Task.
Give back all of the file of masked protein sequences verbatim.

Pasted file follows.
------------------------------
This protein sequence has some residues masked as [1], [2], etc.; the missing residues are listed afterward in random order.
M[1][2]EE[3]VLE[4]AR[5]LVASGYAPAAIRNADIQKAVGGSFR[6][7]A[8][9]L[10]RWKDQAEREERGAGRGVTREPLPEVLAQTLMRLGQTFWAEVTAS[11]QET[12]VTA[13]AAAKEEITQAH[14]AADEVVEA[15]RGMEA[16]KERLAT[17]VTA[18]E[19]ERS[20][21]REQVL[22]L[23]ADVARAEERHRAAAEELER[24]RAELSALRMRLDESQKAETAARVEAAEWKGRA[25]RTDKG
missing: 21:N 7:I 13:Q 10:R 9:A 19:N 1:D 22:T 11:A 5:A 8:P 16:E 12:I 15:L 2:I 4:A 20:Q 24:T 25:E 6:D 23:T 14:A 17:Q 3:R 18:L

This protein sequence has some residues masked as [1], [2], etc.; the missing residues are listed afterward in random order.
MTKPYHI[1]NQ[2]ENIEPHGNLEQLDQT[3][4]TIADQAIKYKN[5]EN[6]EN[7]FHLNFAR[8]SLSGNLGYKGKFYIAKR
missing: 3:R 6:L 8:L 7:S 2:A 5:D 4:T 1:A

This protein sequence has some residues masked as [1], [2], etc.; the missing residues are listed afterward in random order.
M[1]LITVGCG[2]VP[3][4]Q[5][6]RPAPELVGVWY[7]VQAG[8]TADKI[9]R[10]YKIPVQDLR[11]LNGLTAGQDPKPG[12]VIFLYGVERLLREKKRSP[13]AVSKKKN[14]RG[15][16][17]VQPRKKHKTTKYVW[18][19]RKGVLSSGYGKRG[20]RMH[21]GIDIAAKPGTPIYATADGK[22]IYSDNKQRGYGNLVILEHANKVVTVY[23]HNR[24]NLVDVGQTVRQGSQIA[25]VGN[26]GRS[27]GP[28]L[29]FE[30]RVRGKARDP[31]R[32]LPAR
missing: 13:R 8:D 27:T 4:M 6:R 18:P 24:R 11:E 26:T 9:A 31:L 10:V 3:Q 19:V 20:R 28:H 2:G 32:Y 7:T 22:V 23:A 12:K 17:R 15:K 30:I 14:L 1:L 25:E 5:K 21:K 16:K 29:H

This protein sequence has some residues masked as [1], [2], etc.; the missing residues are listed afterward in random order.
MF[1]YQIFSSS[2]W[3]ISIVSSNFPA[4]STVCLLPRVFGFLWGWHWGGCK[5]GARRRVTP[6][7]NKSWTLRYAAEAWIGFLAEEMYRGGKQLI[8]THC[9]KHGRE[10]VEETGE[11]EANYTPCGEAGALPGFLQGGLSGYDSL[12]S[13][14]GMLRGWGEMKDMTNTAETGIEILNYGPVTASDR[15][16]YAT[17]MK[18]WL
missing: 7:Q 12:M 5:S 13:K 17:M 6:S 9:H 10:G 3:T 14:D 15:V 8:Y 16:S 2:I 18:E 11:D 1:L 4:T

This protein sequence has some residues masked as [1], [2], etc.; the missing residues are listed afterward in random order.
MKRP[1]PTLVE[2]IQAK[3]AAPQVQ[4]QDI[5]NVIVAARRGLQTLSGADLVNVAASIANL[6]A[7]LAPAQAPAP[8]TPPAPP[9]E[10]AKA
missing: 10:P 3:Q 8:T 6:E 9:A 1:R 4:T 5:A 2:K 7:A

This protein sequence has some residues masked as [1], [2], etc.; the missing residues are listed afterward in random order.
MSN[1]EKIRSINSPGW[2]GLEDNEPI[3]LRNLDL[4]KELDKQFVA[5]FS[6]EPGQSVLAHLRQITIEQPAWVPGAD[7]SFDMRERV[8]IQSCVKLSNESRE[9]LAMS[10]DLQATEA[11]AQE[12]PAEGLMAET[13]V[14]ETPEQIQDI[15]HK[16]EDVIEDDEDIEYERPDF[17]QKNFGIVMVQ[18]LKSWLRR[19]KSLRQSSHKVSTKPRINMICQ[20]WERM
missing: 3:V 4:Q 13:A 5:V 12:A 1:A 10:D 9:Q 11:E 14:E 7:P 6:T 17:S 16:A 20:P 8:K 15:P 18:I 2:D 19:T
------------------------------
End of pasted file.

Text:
This protein sequence has some residues masked as [1], [2], etc.; the missing residues are listed afterward in random order.
M[1][2]EE[3]VLE[4]AR[5]LVASGYAPAAIRNADIQKAVGGSFR[6][7]A[8][9]L[10]RWKDQAEREERGAGRGVTREPLPEVLAQTLMRLGQTFWAEVTAS[11]QET[12]VTA[13]AAAKEEITQAH[14]AADEVVEA[15]RGMEA[16]KERLAT[17]VTA[18]E[19]ERS[20][21]REQVL[22]L[23]ADVARAEERHRAAAEELER[24]RAELSALRMRLDESQKAETAARVEAAEWKGRA[25]RTDKG
missing: 21:N 7:I 13:Q 10:R 9:A 19:N 1:D 22:T 11:A 5:A 8:P 16:E 12:I 15:L 2:I 4:A 20:Q 24:T 25:E 6:D 23:T 14:A 17:Q 3:R 18:L

This protein sequence has some residues masked as [1], [2], etc.; the missing residues are listed afterward in random order.
MTKPYHI[1]NQ[2]ENIEPHGNLEQLDQT[3][4]TIADQAIKYKN[5]EN[6]EN[7]FHLNFAR[8]SLSGNLGYKGKFYIAKR
missing: 3:R 6:L 8:L 7:S 2:A 5:D 4:T 1:A

This protein sequence has some residues masked as [1], [2], etc.; the missing residues are listed afterward in random order.
M[1]LITVGCG[2]VP[3][4]Q[5][6]RPAPELVGVWY[7]VQAG[8]TADKI[9]R[10]YKIPVQDLR[11]LNGLTAGQDPKPG[12]VIFLYGVERLLREKKRSP[13]AVSKKKN[14]RG[15][16][17]VQPRKKHKTTKYVW[18][19]RKGVLSSGYGKRG[20]RMH[21]GIDIAAKPGTPIYATADGK[22]IYSDNKQRGYGNLVILEHANKVVTVY[23]HNR[24]NLVDVGQTVRQGSQIA[25]VGN[26]GRS[27]GP[28]L[29]FE[30]RVRGKARDP[31]R[32]LPAR
missing: 13:R 8:D 27:T 4:M 6:R 18:P 24:R 11:E 26:T 9:A 31:L 10:V 3:Q 19:V 20:R 28:H 2:G 32:Y 7:T 22:V 23:A 12:K 17:R 15:K 30:I 14:L 1:L 25:E 5:K 21:K 16:K 29:H

This protein sequence has some residues masked as [1], [2], etc.; the missing residues are listed afterward in random order.
MF[1]YQIFSSS[2]W[3]ISIVSSNFPA[4]STVCLLPRVFGFLWGWHWGGCK[5]GARRRVTP[6][7]NKSWTLRYAAEAWIGFLAEEMYRGGKQLI[8]THC[9]KHGRE[10]VEETGE[11]EANYTPCGEAGALPGFLQGGLSGYDSL[12]S[13][14]GMLRGWGEMKDMTNTAETGIEILNYGPVTASDR[15][16]YAT[17]MK[18]WL
missing: 7:Q 12:M 5:S 13:K 17:M 6:S 9:H 10:G 3:T 14:D 15:V 8:Y 16:S 2:I 18:E 11:D 1:L 4:T

This protein sequence has some residues masked as [1], [2], etc.; the missing residues are listed afterward in random order.
MKRP[1]PTLVE[2]IQAK[3]AAPQVQ[4]QDI[5]NVIVAARRGLQTLSGADLVNVAASIANL[6]A[7]LAPAQAPAP[8]TPPAPP[9]E[10]AKA
missing: 10:P 3:Q 8:T 6:E 9:A 1:R 4:T 5:A 2:K 7:A

This protein sequence has some residues masked as [1], [2], etc.; the missing residues are listed afterward in random order.
MSN[1]EKIRSINSPGW[2]GLEDNEPI[3]LRNLDL[4]KELDKQFVA[5]FS[6]EPGQSVLAHLRQITIEQPAWVPGAD[7]SFDMRERV[8]IQSCVKLSNESRE[9]LAMS[10]DLQATEA[11]AQE[12]PAEGLMAET[13]V[14]ETPEQIQDI[15]HK[16]EDVIEDDEDIEYERPDF[17]QKNFGIVMVQ[18]LKSWLRR[19]KSLRQSSHKVSTKPRINMICQ[20]WERM
missing: 3:V 4:Q 13:A 5:V 12:A 1:A 10:D 9:Q 11:E 14:E 7:P 6:T 17:S 16:A 20:P 8:K 15:P 18:I 2:D 19:T